Russell Wilson was on the receiving end of an unlikely Hail Mary effort last Sunday when he drew attention to one family’s journey toward justice by wearing a pair of custom-designed cleats.
Castill Hightower and her family have been searching for over 16 years for answers in the Seattle Police Department shooting death of her brother Herbert Hightower Jr., and sought an artist to create a digital portrait using Herbert’s image. She never imagined that a simple social media post would reach the Seahawks’ huddle.
But there was Wilson on Sunday, Dec. 6 at Lumen Field donning a pair of neon-green Black Lives Matter cleats in a game against the New York Giants — part of the NFL’s My Cause, My Cleats initiative. And there was Castill’s late brother, Herbert, his face emblazoned on one side of Wilson’s left shoe — the same one that also honored George Floyd. Wilson featured Breonna Taylor and Charleena Lyles on his right cleat.
“It was a very big moment for my family, but one that is so much bigger than us,” said Castill, who watched part of the game via Zoom with her father Herbert Sr., who viewed from Kansas City, Missouri, along with Herbert’s Seattle-area mother Paula Woods, and her brother Paul Hightower.
“The moment highlighted that so many families who have been made silent do deserve justice no matter how long they have waited and prayed for it,” Castill said.
The prayers of the Hightowers date back to Sept. 8, 2004, when Herbert was shot and killed by police. Reportedly, the 25-year-old Herbert suffered a mental health crisis and sought to end his own life by approaching police officers while wielding a knife. The commonly used police term for these sorts of incidents is “suicide by cop” — language the family believes gives police officers incentive to kill.
“If someone wants to commit suicide, we should be attempting to prevent them from that act, not enabling them,” said Paul, Herbert’s brother. “The fact that someone knows approaching law enforcement is a suicidal act is a major issue and speaks to the dysfunctional relationship African Americans have with law enforcement.”
If protests are the language of the unheard, Seattle artist Takiyah Ward has become the city’s visual interpreter. Amid Seattle’s summer protests, Ward organized a Black Lives Matter mural that garnered much attention — including Russell Wilson’s.
Wilson reached out to Ward in October with the idea of recognizing George Floyd and Breonna Taylor, while Ward pushed to include local representation as well. She thought of Charleena Lyles, a mother of four who was shot and killed by police officers in her Seattle home in 2017.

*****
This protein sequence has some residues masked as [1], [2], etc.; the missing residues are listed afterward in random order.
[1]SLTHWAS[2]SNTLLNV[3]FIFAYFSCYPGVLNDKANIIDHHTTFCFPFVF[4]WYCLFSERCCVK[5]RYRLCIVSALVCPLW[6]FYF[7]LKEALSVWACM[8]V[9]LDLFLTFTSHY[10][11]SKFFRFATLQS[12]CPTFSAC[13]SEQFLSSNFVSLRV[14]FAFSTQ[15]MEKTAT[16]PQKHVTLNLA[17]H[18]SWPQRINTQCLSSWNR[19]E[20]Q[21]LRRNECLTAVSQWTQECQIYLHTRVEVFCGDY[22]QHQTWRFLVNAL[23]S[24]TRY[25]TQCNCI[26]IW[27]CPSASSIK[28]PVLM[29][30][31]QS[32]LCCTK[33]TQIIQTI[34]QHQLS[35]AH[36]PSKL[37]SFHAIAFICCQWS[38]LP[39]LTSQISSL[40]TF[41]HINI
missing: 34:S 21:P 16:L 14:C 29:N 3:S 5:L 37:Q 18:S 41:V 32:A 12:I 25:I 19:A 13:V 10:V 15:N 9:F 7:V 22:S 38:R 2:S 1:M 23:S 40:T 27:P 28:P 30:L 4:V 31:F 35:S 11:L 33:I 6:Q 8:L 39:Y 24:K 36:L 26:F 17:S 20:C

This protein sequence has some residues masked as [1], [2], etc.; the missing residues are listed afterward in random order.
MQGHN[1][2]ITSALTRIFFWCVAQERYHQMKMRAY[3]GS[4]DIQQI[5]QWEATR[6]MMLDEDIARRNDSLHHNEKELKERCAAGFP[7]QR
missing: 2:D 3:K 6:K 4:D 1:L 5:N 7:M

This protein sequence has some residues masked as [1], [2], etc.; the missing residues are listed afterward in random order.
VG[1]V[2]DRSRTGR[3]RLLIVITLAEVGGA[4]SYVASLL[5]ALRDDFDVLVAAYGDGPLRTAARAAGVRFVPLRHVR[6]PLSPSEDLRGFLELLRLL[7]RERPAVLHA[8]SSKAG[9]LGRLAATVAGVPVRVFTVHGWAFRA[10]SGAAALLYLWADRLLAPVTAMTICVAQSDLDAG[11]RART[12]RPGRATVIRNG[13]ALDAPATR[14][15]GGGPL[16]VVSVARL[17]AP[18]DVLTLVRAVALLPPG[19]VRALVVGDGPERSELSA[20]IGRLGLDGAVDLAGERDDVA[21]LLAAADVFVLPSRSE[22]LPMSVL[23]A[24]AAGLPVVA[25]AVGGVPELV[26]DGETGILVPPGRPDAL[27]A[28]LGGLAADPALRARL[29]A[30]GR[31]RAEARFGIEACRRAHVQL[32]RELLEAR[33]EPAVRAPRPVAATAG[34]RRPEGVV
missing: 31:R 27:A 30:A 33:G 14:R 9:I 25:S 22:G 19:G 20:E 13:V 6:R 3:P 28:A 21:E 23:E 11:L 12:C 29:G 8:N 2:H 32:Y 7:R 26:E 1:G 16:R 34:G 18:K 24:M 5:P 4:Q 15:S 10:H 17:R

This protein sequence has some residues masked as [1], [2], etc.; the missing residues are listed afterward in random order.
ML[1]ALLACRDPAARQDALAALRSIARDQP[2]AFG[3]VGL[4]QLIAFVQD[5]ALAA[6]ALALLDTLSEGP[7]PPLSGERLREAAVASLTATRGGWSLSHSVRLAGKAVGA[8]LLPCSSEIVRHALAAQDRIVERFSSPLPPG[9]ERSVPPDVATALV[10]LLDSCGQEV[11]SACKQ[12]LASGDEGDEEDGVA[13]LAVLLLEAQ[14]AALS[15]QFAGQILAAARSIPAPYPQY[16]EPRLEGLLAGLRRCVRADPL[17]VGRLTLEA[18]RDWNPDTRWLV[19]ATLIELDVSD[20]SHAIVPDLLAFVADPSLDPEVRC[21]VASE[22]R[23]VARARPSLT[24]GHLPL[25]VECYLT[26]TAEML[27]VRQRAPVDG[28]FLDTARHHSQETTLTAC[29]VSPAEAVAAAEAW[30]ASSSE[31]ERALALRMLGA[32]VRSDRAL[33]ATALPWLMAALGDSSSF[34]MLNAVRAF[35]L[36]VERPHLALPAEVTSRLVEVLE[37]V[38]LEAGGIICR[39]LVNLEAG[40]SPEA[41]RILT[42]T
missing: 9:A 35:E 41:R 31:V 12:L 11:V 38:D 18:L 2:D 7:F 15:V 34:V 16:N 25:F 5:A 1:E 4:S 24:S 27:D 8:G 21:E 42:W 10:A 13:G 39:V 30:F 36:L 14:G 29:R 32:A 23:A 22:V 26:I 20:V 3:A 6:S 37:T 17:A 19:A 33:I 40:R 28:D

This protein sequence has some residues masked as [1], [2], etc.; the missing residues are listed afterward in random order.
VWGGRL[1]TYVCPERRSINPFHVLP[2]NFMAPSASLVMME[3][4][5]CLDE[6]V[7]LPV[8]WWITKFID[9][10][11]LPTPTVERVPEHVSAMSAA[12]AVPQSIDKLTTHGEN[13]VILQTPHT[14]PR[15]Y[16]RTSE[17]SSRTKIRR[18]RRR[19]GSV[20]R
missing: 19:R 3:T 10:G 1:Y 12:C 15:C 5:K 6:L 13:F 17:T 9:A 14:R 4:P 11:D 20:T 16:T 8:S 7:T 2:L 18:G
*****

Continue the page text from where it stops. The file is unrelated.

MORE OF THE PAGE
Soon, she would also think of Herbert.
Castill had been reaching out to the Seattle activist community on Facebook, and her requests bounced around until they serendipitously landed on Ward’s canvas.
“I wasn’t as familiar with Herbert’s story, but learning about how his family has been pursuing public records on his death for 16 years was a huge part in making sure his name is recognized,” Ward said. “The world knows the names of George Floyd and Breonna Taylor, but more people should know names like Herbert Hightower.”
Herbert’s family has been unable to completely reconcile his death, in part because they have never received a definitive explanation of it.
Castill has intensified her pursuit of closure in recent months. She has worked to compile more than 1,850 community signatures demanding the release of police records, created a “Justice for Herbert Hightower” Twitter page, and reached out to elected officials.
On Nov. 30, Seattle City Councilmember Kshama Sawant produced a letter signed by the entire City Council that urged the release of all Seattle Police Department records regarding the death of Herbert.
Following multiple delays from the SPD and Wilson’s cleat showcase on Sunday, the Hightower family on Monday received an installment of police records on Herbert. They do not include a definitive report on his death or clarify varying accounts the SPD had previously provided, according to the family.
The Hightowers are encouraging community members to continue signing the petition for the release of more records. They have set up a Go Fund Me for Herbert’s surviving son Andre, 18, who lives in Oakland, California, and plans to attend college next year.
“I want people to take hope away from our pursuit of justice,” Castill said. “I want them to know that there is still hope when you take a fighting approach to what you believe in.”
Ward, whose company T-Dub Customs offers a range of customized clothing and art that advocates for racial justice, knows she is a vessel of that hope. The powerful cleats she designed are up for online auction until Dec. 18. The proceeds will go to King County Equity Now, a coalition of Black-led organizations fighting for racial equity, and to directly support the Hightower family.
“Art communicates things in a way that words cannot,” Ward said. “Seeing the cleats on the field and the reaction to them is just special. I just hope that Herbert and each person we honored was looking down on them and smiling.”
The Emerald reached out to a Seattle Police Department spokesperson for comment for this story, but SPD did not provide a statement by the time of publication.
Jahmal Corner is a Los Angeles based writer/reporter whose work has appeared on Yahoo, Reuters, ESPN, and major networks across the country. A Seattle native, he is a graduate of Washington State University.